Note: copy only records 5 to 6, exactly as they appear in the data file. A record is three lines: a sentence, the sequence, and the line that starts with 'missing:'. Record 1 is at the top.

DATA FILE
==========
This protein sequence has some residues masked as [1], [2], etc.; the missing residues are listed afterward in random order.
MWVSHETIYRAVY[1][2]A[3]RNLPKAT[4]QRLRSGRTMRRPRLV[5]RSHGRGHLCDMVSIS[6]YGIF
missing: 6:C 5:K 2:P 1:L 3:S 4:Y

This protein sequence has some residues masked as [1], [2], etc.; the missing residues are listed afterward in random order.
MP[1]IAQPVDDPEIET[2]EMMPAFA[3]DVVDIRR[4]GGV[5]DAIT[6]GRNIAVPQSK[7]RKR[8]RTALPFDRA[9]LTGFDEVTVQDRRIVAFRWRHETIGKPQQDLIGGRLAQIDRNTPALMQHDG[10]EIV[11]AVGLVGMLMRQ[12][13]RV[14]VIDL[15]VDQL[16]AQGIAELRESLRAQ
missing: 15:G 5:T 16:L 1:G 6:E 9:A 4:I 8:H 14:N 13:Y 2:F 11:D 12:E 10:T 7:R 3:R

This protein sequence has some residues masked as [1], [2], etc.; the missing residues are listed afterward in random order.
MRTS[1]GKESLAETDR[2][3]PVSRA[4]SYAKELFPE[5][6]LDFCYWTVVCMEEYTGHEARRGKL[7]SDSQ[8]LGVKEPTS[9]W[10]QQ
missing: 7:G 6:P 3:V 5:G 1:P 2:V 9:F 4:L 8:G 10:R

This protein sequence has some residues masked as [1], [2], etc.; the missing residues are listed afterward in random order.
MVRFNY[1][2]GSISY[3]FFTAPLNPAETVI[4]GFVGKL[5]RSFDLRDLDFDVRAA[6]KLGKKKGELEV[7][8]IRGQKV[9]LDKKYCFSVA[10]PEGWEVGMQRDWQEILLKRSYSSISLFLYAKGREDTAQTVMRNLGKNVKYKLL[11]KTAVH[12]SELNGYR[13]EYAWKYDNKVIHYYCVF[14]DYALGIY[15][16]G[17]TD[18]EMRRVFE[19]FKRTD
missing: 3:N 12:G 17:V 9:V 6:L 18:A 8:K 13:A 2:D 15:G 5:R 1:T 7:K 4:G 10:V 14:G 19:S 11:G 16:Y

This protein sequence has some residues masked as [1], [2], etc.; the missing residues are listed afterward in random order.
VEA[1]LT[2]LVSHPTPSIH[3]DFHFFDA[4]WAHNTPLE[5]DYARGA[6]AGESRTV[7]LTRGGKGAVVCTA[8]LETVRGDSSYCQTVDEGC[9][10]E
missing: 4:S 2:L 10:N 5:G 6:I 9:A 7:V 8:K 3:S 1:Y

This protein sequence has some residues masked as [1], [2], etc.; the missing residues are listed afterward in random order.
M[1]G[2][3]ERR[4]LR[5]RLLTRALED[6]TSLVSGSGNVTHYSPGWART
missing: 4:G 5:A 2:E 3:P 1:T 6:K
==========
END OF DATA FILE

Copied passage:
This protein sequence has some residues masked as [1], [2], etc.; the missing residues are listed afterward in random order.
VEA[1]LT[2]LVSHPTPSIH[3]DFHFFDA[4]WAHNTPLE[5]DYARGA[6]AGESRTV[7]LTRGGKGAVVCTA[8]LETVRGDSSYCQTVDEGC[9][10]E
missing: 4:S 2:L 10:N 5:G 6:I 9:A 7:V 8:K 3:S 1:Y

This protein sequence has some residues masked as [1], [2], etc.; the missing residues are listed afterward in random order.
M[1]G[2][3]ERR[4]LR[5]RLLTRALED[6]TSLVSGSGNVTHYSPGWART
missing: 4:G 5:A 2:E 3:P 1:T 6:K